In the depths of winter, when the garden is mostly brown, the only thing better than a beautiful evergreen plant is one that is ever-blue!

Carex laxiculmus or Creeping Sedge is a low, clump-forming grass that stays blue all winter long. It is an excellent garden plant: durable, care free, deer resistant, and versatile. In its native habitat (moist woodlands in the Eastern US), Creeping Sedge is a slowly spreading ground cover in shady areas. It forms compact clumps with strappy blue-green leaves, about half an inch wide and a foot long. Once established, it sends out underground rhizomes that will pop up nearby to form new clumps. It is not very aggressive, and is easily controlled, but in a few years, it can form a lovely colony under trees and shrubs, or in a shady flower garden.

A winter colony of Creeping Sedge in a shade garden

Carex laxiculmus is easy to find in nurseries under the name ‘Hobb’ or “Bunny Blue” sedge, a trademarked name. Growers Lisa and Bobby Head of South Carolina trademarked the cultivar and named it “Bunny Blue.” The trademarked plant differs little from the native species, and in 2019, Neil Barger of New Moon Nursery reported that in side-by-side trials at New Moon, there was little discernable difference; but if anything, the species seemed to perform slightly better than the trademarked cultivar. Others believe that “Bunny Blue” is somewhat bluer in color than the species and more tolerant of dry soil. Though at the Nature Center we prefer planting straight species whenever possible, “Bunny Blue” is much easier to find, and we love it!

 Carex laxiculmus growing naturally in a forested area in Westchester County, New York

Although it is native to moist woodlands with rich soil, we have seen “Bunny Blue” sedge perform well even in thin, fairly dry soil. It is a good choice for underplanting trees. A small plant can be tucked in among sensitive tree roots, and it will send rhizomes out to find open spaces without disturbing or competing heavily with the tree’s root structure. “Bunny Blue” sedge is hardy in Zones 4 to 7, but can take the heat even in Zone 9 with enough shade and supplemental water.

“Bunny Blue” sedge makes a great “living mulch” when combined with other native shade-loving plants. Plant it with native ferns, Wild Ginger (Asarum canadensis), Foamflower (Tiarella cordifolia), and violets to protect tree roots and preserve soil moisture while providing habitat and food for wildlife. Use it instead of hosta and liriope in shade gardens, and instead of pachysandra, ivy, vinca, or winter-creeper under trees and shrubs.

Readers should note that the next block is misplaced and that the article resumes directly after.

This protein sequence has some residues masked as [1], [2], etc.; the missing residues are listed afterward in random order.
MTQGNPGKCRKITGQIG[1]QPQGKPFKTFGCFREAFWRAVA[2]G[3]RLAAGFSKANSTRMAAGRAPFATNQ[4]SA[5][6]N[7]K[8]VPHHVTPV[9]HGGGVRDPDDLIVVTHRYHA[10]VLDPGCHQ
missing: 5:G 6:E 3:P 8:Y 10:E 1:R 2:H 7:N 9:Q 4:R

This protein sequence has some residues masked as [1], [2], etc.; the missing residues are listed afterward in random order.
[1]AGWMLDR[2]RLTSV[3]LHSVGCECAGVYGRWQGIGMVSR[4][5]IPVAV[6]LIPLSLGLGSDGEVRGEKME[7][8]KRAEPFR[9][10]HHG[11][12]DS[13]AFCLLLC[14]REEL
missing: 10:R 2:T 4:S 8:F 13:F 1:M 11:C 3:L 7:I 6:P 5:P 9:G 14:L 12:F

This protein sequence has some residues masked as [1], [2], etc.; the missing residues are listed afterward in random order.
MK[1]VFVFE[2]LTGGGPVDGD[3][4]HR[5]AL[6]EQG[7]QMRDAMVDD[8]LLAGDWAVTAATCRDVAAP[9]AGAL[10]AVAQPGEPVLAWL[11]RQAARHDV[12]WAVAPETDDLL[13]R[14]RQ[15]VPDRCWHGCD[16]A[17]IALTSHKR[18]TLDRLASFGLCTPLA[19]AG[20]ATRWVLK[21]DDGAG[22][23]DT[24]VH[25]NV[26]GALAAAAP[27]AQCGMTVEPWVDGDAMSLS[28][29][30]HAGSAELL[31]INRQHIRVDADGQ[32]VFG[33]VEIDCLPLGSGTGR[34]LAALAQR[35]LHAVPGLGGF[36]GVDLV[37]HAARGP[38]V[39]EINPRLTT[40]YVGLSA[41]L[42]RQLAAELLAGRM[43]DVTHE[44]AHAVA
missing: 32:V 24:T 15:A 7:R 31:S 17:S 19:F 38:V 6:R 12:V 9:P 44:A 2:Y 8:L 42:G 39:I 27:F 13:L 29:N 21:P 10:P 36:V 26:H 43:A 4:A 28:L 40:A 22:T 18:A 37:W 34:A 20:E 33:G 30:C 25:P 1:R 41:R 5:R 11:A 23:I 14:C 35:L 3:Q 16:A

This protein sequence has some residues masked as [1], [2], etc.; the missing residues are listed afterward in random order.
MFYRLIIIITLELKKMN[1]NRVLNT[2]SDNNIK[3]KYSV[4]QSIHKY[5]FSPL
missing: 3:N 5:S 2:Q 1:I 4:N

In summer, “Bunny Blue” sedge, Maidenhair Fern, and Wild Ginger protect the dense surface roots of an old tree without disturbing the soil
 “Bunny Blue” sedge, newly-planted as “filler” in a shade garden, will gradually spread to open areas between other plants
The same new planting of “Bunny Blue” sedge in winter

Carex laxiculmus flowers in early summer, but the flowers are barely noticeable on fine stems rising just above the grassy clump. The lush foliage works well in rain gardens, and the spreading rhizomes are effective at controlling erosion on slopes or rain-washed areas. The lovely blue color works even in shady patio containers for color contrast with summer annuals. Plant it in the garden when summer ends!

“Bunny Blue” sedge in the spring shade garden

In late winter or early spring, you can cut back the foliage of “Bunny Blue” sedge to the base of the clump, or just snip off any tattered leaves. New growth will soon appear, adding a bit of blue to your otherwise green spring!

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6 thoughts on “Ever Blue

  1. I got plugs of Bunny Blue this summer and was astonished at how well they did under my giant white oak. Plugs are a cost-effective way to get this beautiful plant into your garden. I’m excited to see how they fill out this year. If you have some patience and can wait a year or two for a fuller effect, those plugs are the way to go!

    1. That’s an excellent point — especially under big trees where planting plugs avoids disruption of soil and tree roots. Find plugs on-line or at native plant sales. It is a very inexpensive way to establish a large area planting, as well.

      1. New Moon Nursery sells the species, Carex laxiculmus, which is the best bet. I think North Creek Nursery sells plugs of Bunny Blue. Both are good sources.

  2. Thank you for this information. Have just moved to a home with established old trees in Missouri and am looking for plants to tend under them besides hosta.

    1. If you have deer in your area, the sedge will do much better than hosta, and it’s better for the tree because you can start with much smaller plants. Buy small containers of Bunny Blue and gently dig them in around your tree roots with a hand trowel. The sedge should fill in over the next few years. Good luck!

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